Digital Tools: Demonstrating Effective Use & Leadership

Instructor: Kim-Kathie Knudsen

Kim-Kathie has taught high school and college Spanish and has worked as a professional development specialist and instructional technology administrator. She has a master's degree in Teaching and Curriculum and is currently working on her doctorate in Educational Leadership.

Instructional technology is here to stay in 21st century learning. Learn how to be a leader in the use of digital tools in your school or district, community, and classroom, including switching to a flipped classroom.

The 21st Century Learner

Most learners today grew up with technology and are digital natives.
teenagers and laptops

Your principal announces that he is forming a committee to develop a plan for including instructional technology into learning in all classrooms. He says that this will involve the use of digital tools and media, and asks for a few volunteers to flip their classrooms.

After a moment of thought, you volunteer even though you aren't quite sure what he means by instructional technology, flipped classrooms, and digital tools. What are your first steps to prepare, and how can this change benefit you and your students?

Today's students are quite different from students of the past. Learners of today are considered digital natives, a term used for those who have grown up with technology and access to devices. They've never known a world without an Internet-ready device, but also never formally learned how to use it. This way of living impacts how, when, what, and why they learn.

It is up to teachers, media specialists, and administrators to lead this next generation of learners.

Digital Leadership

Leadership in the digital age can take on a variety of forms. As part of your new committee, you check out the International Society for Technology in Education (ISTE), which has created standards for the incorporation of technology into the curriculum. These standards provide a framework for your school's vision of digital resource use.

Teachers or library media specialists can build community by incorporating digital resources into:

  1. serving on instructional technology committees
  2. contributing towards the shared vision of the building or district
  3. planning for the professional development of others

For example, when presenting a tech tip at a faculty meeting, use a free digital resource like Kahoot! to survey staff and provide some formative assessment. As a leader in instructional technology, it is your job to get the word out and showcase what your students and staff are doing with digital tools.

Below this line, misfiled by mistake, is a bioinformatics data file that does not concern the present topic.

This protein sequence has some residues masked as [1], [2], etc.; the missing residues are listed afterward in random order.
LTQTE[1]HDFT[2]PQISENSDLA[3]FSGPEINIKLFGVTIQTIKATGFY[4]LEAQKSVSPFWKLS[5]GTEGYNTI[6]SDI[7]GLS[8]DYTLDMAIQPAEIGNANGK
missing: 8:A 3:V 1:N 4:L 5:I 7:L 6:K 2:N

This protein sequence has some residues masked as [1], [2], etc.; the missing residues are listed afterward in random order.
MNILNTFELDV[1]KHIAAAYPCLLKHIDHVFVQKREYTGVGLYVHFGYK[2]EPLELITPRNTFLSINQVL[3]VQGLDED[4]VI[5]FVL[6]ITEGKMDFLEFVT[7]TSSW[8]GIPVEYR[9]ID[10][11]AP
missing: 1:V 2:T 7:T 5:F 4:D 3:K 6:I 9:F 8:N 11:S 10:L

Use your district website, social media platforms, and emails to give specific examples of teachers and students creating projects using digital tools.

Always a Student

Adult Learning

In your role as an ambassador for the use of digital tools, your own personal learning of current resources and research is important. Before you can share knowledge with others, you need to spend quality time learning about current trends in education, and new or updated tools that can enhance learning.

Continue your own professional development by:

  • following leaders on social media
  • sharing what you learned online and personal networks
  • attending conferences in your field
  • reading articles online and in print
  • networking with others in your field

Instructional Implications

The use of digital tools combined with strategic digital leadership leads to a change in classroom instruction and ultimately, student learning. With access to digital tools 24-7, students can learn anywhere, anytime.

The traditional model of teaching involves the teacher presenting the content in class, and the students doing work assigned at home. Instead, many teachers are choosing to utilize a flipped classroom model, which reverses that order. Students learn content at home online and then spend their classroom time in guided practice and creative projects.

In a flipped classroom, students watch lectures or instructional videos on their own time, while doing work or projects in class.

This more interactive model allows for students to learn according to their learning styles, ability, and circumstances. They get more time with the teacher to ask questions and get clarification on concepts they learned the lectures watched at home.

To unlock this lesson you must be a Member.
Create your account

Register to view this lesson

Are you a student or a teacher?

Unlock Your Education

See for yourself why 30 million people use

Become a member and start learning now.
Become a Member  Back
What teachers are saying about
Try it risk-free for 30 days

Earning College Credit

Did you know… We have over 200 college courses that prepare you to earn credit by exam that is accepted by over 1,500 colleges and universities. You can test out of the first two years of college and save thousands off your degree. Anyone can earn credit-by-exam regardless of age or education level.

To learn more, visit our Earning Credit Page

Transferring credit to the school of your choice

Not sure what college you want to attend yet? has thousands of articles about every imaginable degree, area of study and career path that can help you find the school that's right for you.

Create an account to start this course today
Try it risk-free for 30 days!
Create an account